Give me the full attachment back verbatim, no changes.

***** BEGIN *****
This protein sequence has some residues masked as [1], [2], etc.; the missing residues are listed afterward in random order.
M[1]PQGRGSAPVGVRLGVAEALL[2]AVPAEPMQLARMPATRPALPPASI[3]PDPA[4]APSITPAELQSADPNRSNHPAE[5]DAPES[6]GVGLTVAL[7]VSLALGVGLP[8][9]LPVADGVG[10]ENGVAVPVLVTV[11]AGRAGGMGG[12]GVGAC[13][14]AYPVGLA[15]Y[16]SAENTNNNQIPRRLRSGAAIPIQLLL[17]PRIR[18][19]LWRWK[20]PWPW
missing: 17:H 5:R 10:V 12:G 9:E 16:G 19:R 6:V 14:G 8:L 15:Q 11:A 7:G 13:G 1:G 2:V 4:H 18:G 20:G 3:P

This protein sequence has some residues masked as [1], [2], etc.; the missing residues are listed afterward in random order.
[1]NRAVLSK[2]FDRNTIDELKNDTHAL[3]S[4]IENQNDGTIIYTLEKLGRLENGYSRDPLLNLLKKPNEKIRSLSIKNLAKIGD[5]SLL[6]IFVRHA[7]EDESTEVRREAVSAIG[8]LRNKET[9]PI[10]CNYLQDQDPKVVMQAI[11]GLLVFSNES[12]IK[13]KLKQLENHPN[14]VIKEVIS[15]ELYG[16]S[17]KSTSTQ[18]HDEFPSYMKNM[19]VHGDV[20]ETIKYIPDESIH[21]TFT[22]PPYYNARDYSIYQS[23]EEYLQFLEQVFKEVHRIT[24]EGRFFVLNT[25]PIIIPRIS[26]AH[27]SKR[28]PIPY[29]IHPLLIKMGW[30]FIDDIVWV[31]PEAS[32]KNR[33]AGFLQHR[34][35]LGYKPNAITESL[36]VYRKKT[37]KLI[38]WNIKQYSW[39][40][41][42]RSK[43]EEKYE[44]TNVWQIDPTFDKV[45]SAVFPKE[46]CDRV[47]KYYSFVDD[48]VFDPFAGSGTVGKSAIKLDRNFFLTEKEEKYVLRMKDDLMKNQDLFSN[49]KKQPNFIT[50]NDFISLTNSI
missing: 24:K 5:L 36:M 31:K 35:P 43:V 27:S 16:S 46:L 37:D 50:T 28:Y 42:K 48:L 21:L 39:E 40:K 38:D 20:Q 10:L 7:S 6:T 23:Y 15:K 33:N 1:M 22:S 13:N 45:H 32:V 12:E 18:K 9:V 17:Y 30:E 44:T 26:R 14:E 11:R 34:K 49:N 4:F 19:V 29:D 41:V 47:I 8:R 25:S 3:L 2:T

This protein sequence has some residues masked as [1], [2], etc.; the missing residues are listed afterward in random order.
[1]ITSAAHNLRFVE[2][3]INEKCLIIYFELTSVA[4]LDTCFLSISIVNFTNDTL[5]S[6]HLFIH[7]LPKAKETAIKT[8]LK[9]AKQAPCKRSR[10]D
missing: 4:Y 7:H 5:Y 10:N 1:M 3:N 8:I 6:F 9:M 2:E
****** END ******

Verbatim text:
This protein sequence has some residues masked as [1], [2], etc.; the missing residues are listed afterward in random order.
M[1]PQGRGSAPVGVRLGVAEALL[2]AVPAEPMQLARMPATRPALPPASI[3]PDPA[4]APSITPAELQSADPNRSNHPAE[5]DAPES[6]GVGLTVAL[7]VSLALGVGLP[8][9]LPVADGVG[10]ENGVAVPVLVTV[11]AGRAGGMGG[12]GVGAC[13][14]AYPVGLA[15]Y[16]SAENTNNNQIPRRLRSGAAIPIQLLL[17]PRIR[18][19]LWRWK[20]PWPW
missing: 17:H 5:R 10:V 12:G 9:E 16:G 19:R 6:V 14:G 8:L 15:Q 11:A 7:G 13:G 1:G 2:V 4:H 18:G 20:G 3:P

This protein sequence has some residues masked as [1], [2], etc.; the missing residues are listed afterward in random order.
[1]NRAVLSK[2]FDRNTIDELKNDTHAL[3]S[4]IENQNDGTIIYTLEKLGRLENGYSRDPLLNLLKKPNEKIRSLSIKNLAKIGD[5]SLL[6]IFVRHA[7]EDESTEVRREAVSAIG[8]LRNKET[9]PI[10]CNYLQDQDPKVVMQAI[11]GLLVFSNES[12]IK[13]KLKQLENHPN[14]VIKEVIS[15]ELYG[16]S[17]KSTSTQ[18]HDEFPSYMKNM[19]VHGDV[20]ETIKYIPDESIH[21]TFT[22]PPYYNARDYSIYQS[23]EEYLQFLEQVFKEVHRIT[24]EGRFFVLNT[25]PIIIPRIS[26]AH[27]SKR[28]PIPY[29]IHPLLIKMGW[30]FIDDIVWV[31]PEAS[32]KNR[33]AGFLQHR[34][35]LGYKPNAITESL[36]VYRKKT[37]KLI[38]WNIKQYSW[39][40][41][42]RSK[43]EEKYE[44]TNVWQIDPTFDKV[45]SAVFPKE[46]CDRV[47]KYYSFVDD[48]VFDPFAGSGTVGKSAIKLDRNFFLTEKEEKYVLRMKDDLMKNQDLFSN[49]KKQPNFIT[50]NDFISLTNSI
missing: 24:K 5:L 36:M 31:K 35:P 43:V 27:S 16:S 46:L 37:D 50:T 28:Y 42:K 48:L 21:L 39:E 40:K 38:D 20:Q 10:L 7:S 6:T 23:Y 15:K 33:N 1:M 22:S 13:N 45:H 32:V 12:E 18:K 9:V 17:Y 30:E 44:T 26:R 14:E 11:R 34:K 49:N 4:F 19:V 29:D 41:V 47:I 8:R 25:S 3:L 2:T

This protein sequence has some residues masked as [1], [2], etc.; the missing residues are listed afterward in random order.
[1]ITSAAHNLRFVE[2][3]INEKCLIIYFELTSVA[4]LDTCFLSISIVNFTNDTL[5]S[6]HLFIH[7]LPKAKETAIKT[8]LK[9]AKQAPCKRSR[10]D
missing: 4:Y 7:H 5:Y 10:N 1:M 3:N 8:I 6:F 9:M 2:E